Digital nomads rarely work for the country to which they immigrate. Their income comes from elsewhere, so they don't need to learn the language of their host country for professional reasons. They band together in “expat neighborhoods” with fast internet and all the necessary facilities. They import their culture, language, and habits and evolve far from the problems of the rest of the country, which remains, in their eyes, a picture-perfect postcard. It's difficult to talk of integration or assimilation in this scenario.

Is it necessary, though, to call into question the positive impact of digital nomads on the tourism industry? NomadX is a company that creates digital nomad villages around the world. One village was created in Madeira, Portugal. Another village is underway in Brazil. According to NomadX, the Portuguese project could bring 30 million dollars annually to the economy (with 6000 digital nomads registered in the program). But how does this money trickle down into the local economy? Do locals truly reap the benefits?

The responsibility of governments

If digital nomad villages are able to come to life, it's, of course, because they're encouraged by local governments. In their race to revive tourism, few governments are considering the long-term, medium-term and long-term impacts of digital nomadism. Mexicans and Portuguese, who are being forced to leave their neighborhoods because they can no longer afford the rising rents, are suffering every day from the adverse effects of the influx of this new type of tourists.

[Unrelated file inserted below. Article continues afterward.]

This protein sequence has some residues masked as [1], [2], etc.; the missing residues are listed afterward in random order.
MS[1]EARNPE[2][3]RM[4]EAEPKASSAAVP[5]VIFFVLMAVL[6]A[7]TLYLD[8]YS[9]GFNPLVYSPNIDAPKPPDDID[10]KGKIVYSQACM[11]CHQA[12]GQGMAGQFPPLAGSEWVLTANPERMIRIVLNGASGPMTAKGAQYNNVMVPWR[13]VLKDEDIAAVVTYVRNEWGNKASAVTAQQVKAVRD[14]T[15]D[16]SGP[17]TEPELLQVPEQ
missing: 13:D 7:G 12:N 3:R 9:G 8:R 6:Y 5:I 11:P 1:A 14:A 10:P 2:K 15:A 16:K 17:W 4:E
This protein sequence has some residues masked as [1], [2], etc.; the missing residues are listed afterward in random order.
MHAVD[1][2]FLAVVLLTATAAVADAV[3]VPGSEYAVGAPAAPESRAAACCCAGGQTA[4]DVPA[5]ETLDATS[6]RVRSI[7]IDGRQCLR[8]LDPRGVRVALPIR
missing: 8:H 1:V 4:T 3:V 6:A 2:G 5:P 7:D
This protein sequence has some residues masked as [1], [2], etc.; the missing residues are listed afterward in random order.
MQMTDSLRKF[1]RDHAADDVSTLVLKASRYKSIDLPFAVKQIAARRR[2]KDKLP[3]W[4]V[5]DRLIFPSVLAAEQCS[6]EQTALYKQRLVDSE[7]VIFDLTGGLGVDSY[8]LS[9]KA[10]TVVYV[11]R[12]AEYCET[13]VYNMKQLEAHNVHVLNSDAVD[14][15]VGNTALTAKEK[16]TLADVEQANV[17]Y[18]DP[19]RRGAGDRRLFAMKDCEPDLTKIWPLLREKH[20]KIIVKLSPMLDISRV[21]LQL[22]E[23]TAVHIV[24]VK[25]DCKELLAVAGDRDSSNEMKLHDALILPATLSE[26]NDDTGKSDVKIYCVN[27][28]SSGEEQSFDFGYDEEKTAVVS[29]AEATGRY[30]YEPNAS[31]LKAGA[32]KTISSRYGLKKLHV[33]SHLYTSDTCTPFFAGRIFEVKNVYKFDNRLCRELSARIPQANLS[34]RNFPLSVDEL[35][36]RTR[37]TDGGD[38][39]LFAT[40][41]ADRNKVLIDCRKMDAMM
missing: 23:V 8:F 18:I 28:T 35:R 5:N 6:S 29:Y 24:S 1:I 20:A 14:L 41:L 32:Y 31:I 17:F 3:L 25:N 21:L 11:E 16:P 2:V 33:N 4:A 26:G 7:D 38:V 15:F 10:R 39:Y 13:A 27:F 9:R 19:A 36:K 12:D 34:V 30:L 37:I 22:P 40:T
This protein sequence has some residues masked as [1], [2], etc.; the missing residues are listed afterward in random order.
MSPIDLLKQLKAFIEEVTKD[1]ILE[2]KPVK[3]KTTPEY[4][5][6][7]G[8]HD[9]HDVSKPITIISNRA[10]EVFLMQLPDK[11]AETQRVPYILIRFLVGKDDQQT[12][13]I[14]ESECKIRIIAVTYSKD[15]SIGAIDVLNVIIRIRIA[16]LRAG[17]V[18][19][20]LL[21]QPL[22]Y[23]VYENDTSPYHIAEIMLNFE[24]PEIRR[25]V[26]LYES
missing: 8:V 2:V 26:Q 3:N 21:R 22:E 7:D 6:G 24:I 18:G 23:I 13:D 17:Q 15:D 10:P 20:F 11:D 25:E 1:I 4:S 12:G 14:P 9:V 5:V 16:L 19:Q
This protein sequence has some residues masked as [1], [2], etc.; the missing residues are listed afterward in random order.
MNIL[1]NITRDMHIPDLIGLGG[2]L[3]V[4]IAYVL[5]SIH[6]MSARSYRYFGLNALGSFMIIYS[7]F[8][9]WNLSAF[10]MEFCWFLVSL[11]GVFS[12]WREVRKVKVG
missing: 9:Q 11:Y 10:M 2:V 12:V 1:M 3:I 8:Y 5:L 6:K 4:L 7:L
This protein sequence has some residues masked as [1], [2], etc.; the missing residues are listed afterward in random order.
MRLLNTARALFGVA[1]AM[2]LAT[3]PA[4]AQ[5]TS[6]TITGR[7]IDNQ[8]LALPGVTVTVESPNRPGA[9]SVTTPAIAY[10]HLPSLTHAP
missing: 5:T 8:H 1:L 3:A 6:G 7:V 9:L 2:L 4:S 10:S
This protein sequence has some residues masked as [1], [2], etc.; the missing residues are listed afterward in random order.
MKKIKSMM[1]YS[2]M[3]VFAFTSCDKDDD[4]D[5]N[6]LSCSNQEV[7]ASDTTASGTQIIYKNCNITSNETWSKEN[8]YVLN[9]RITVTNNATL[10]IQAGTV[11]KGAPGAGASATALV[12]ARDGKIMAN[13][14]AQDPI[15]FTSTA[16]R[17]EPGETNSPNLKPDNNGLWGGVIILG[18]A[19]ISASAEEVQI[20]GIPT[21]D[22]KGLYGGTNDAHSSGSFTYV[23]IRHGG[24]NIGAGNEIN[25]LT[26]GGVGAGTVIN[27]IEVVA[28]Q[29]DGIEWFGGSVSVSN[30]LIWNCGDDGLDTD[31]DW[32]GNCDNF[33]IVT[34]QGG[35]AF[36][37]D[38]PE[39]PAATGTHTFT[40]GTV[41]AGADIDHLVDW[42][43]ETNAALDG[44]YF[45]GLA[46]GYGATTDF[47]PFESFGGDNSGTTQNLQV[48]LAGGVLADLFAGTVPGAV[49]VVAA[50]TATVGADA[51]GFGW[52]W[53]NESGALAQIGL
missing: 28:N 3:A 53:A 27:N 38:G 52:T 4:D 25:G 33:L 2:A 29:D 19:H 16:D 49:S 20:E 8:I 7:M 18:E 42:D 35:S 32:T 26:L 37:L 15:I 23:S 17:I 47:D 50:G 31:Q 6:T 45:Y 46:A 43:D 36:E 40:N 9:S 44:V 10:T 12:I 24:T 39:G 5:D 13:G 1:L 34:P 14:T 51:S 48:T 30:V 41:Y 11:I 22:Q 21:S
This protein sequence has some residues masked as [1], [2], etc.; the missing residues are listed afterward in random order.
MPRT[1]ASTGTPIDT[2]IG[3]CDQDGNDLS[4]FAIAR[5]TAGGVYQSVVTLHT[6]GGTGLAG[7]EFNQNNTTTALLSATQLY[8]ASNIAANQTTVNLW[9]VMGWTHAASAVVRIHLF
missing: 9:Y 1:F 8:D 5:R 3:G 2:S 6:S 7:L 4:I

This is even more true when we realize that these nomadic foreigners are only there for a limited amount of time. The very principle of digital nomadism is extreme flexibility. You can work wherever you want to. You live wherever you want to. The increase in digital nomad visas doesn't encourage them to settle down indefinitely in a given country, but on the contrary, encourages them to roam across various countries to make the best of their advantages without being affected by any of their constraints. Digital nomads don't need a permanent address. Their positive impact on the local economy must be put into perspective unless we are reasoning within a vacuum and imagining digital nomad villages with rents that are too high for locals, businesses and services tailored only for digital nomads, again at prices too high for locals, who only come to these villages to serve the tourists, without being able to live there. A vision very far from real immersion in a foreign country.